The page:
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Wheeler 'Concerned' About Blocked Content During Retrans Fights
by Karl Bode 08:32AM Friday May 23 2014
Retransmission disputes between broadcasters and pay TV providers have grown increasingly ugly the last few years, with a soaring number of users facing blacked out content during disputes. Users not only face TV content blackouts, they're then used as public relations pinatas in very public feuds, right before being a deal is covertly struck, and users are socked with rate hikes regardless.

But we've been noting how there's also a growing tactic of blocking consumers from legit online content. For example, CableOne broadband customers currently can't access Viacom content and some websites because CableOne and Viacom are fighting over TV retrans fee rates. Even if you're paying for TV through another provider (like Dish or DirecTV) and have CableOne broadband, you can't access Viacom video content you're technically paying for.

That's a pretty big deal the more you think about it, though so far regulators have napped through this sort of behavior, acting as if it's just "boys being boys" in business negotiations. This week FCC boss Tom Wheeler at least "expressed concern" about the practice in a hearing in DC:
quote:
Federal Communications Commission Chairman Tom Wheeler expressed concern during a congressional hearing over the growing practice of programmers blocking access to their websites during fights with pay-TV and broadband providers. Asked by Rep. Peter Welch (D-Vt.) if such incidents are a sign of the "cable-ization" of the Internet, a reference to the television blackouts that often occur when networks are unable to strike new distribution agreements, Wheeler said it is something "we should all worry about."
Apparently it's not so worrying that the regulators tasked with overseeing the industry should actually do something about it (or even do a little saber rattling), however. In fact none of the companies engaging in any anti-consumer behavior during retrans fights have seen so much as a wrist slap for the practice.

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battleop

join:2005-09-28
00000

I'm not sure I see the problem..

With most channels don't you have to be a subscriber to get content? If the content provider yanks their channels from your provider's lineup you are no longer a customer which means you don't have access to the content.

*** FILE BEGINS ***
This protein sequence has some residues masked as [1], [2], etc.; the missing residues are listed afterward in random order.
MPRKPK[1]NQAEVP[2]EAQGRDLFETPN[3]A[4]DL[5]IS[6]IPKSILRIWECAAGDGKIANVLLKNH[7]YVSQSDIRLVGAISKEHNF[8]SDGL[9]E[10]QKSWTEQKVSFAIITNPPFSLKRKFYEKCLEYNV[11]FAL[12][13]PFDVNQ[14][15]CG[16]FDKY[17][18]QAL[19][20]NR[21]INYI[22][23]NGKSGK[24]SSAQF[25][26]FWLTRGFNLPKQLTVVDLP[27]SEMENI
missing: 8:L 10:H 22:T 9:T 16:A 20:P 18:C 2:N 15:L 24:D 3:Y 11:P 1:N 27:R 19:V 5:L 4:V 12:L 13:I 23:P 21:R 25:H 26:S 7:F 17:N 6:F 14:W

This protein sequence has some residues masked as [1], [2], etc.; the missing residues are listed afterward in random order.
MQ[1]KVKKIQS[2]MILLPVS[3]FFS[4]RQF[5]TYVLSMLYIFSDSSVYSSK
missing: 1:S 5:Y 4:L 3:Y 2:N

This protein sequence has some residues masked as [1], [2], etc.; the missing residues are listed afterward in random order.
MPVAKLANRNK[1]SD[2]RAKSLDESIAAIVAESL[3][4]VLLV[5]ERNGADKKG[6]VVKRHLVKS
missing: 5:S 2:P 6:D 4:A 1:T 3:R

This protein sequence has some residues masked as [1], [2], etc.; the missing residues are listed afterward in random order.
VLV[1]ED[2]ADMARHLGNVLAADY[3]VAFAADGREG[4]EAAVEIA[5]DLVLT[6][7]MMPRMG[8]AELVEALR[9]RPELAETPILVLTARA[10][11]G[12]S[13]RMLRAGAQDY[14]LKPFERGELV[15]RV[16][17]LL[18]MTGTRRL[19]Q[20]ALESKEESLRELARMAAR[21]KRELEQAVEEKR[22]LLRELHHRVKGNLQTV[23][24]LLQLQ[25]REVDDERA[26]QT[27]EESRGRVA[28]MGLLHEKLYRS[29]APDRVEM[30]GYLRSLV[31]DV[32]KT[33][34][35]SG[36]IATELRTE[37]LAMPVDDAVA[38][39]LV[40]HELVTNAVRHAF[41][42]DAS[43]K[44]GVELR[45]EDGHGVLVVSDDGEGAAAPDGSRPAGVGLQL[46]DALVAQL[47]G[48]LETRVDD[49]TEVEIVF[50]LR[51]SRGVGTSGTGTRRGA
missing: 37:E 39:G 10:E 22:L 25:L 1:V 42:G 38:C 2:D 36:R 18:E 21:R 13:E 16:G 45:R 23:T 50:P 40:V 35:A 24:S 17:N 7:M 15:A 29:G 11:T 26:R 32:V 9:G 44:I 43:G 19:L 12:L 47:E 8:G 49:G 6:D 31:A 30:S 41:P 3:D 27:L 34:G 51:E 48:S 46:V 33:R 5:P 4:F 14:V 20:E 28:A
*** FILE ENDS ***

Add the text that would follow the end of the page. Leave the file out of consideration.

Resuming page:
If the content is free to anyone, subscriber or not, then I can see a problem. If the content is available only to subscribers then I don't see a problem.
--
I do not, have not, and will not work for AT&T/Comcast/Verizon/Charter or similar sized company.
ITGeeks

join:2014-04-20
Cleveland, OH

Re: I'm not sure I see the problem..

Yes you do. the FCC is only making a big deal about of this because the courts tossed to their illegal rules they created years ago. Once this all settles down the FCC will go back to doing what they do best- getting sued.

dnoyeB
Ferrous Phallus

join:2000-10-09
Southfield, MI
kudos:1
Reviews:
·Comcast

1 recommendation

But these people are subscribers. For example, they are subscribers because they have Satellite. But their internet access to the network they subscribe to is being blocked by their internet provider. That internet provider also happens to be a cable company. Maybe they could make a case for blocking their own cable tv customers from internet access to the network but I don't think they can make a case for blocking other people that are currently subscribed to the network through a 3rd party like Satellite.

Actually I don't think they can make a case either way and this just highlights the need for strong Network Neutrality laws.
--
dnoyeB
"Then said I, Wisdom [is] better than strength: nevertheless the poor man's wisdom [is] despised, and his words are not heard. " Ecclesiastes 9:16

battleop

join:2005-09-28
00000